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Adolescents' Perceptions of Controllability and Its Relationship to Explicit Obesity Bias


Paul B. Rukavina, Assistant Professor, (, Department of Health Studies, Physical Education, and Human Performance Science, Adelphi University, 1 South Avenue, Woodruff Hall R, 29/30, Garden City, NY 11530.


BACKGROUND: The purpose of the study was to assess adolescents' perceptions of controllability and its relation to weight stereotypes as a function of gender.

METHODS: Two hundred and thirty-one seventh and eighth graders from physical education classes completed a perception of controllability questionnaire and weight stereotype explicit scale ratings.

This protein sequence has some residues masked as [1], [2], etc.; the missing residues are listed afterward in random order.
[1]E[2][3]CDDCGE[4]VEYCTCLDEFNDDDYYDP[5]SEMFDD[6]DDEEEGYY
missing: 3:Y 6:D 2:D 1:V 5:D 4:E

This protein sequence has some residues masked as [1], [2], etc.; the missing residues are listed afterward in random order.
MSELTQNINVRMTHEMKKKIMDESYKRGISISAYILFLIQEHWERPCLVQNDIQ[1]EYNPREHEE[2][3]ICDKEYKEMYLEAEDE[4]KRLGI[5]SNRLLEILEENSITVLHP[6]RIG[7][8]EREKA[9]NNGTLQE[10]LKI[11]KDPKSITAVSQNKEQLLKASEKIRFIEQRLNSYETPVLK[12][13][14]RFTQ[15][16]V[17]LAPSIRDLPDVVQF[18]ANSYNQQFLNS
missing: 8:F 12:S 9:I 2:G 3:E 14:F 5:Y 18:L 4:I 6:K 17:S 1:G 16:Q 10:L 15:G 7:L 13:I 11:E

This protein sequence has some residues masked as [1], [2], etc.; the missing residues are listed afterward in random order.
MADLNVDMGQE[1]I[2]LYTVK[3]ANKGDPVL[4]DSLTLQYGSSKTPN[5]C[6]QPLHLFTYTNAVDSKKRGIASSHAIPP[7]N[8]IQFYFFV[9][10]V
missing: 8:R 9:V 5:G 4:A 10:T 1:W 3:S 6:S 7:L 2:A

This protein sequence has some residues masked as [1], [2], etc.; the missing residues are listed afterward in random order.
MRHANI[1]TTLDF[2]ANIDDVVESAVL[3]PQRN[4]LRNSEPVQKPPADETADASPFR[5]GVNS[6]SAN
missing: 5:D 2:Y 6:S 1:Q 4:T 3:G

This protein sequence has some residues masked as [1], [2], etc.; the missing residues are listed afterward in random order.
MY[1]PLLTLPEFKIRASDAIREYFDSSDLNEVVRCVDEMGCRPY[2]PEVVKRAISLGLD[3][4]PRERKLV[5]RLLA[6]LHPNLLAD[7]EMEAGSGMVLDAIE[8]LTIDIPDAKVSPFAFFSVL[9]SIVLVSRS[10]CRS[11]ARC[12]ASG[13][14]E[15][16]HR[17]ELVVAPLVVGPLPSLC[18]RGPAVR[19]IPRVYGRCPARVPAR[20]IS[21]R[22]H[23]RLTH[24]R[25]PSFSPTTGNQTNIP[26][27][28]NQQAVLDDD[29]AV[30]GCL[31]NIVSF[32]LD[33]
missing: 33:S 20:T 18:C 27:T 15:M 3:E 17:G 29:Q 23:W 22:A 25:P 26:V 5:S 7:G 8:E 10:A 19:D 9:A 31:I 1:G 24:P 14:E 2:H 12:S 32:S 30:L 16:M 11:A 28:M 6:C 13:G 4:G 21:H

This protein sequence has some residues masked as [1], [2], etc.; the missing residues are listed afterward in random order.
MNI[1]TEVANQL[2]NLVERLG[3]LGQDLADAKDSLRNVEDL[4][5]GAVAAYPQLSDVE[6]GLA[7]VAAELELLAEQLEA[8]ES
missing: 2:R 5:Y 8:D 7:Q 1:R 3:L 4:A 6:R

RESULTS: Analysis of variance and chi-square analyses indicated that adolescents had high perceptions of controllability, namely the perception that one can control one's weight with diet and exercise. Perceptions of controllability were weakly associated with the endorsement of stereotypes toward the overweight. Results from chi-square analysis on individual statements related to causality of obesity indicated that participants may not have a complete understanding or be receiving appropriate messages about the etiology of obesity. Also, 2-way chi-square analyses indicated that boys more frequently believed in personal control than girls, and girls indicated more frequently that they were unsure whether obesity was children's fault.

CONCLUSION: Teachers need to be cognizant of the messages that are relayed to students about the etiology of obesity if they are looking to positively impact students' healthy lifestyle behaviors and personal and social responsibility. Also, populations (eg, gender) may need to be considered when delivering these messages.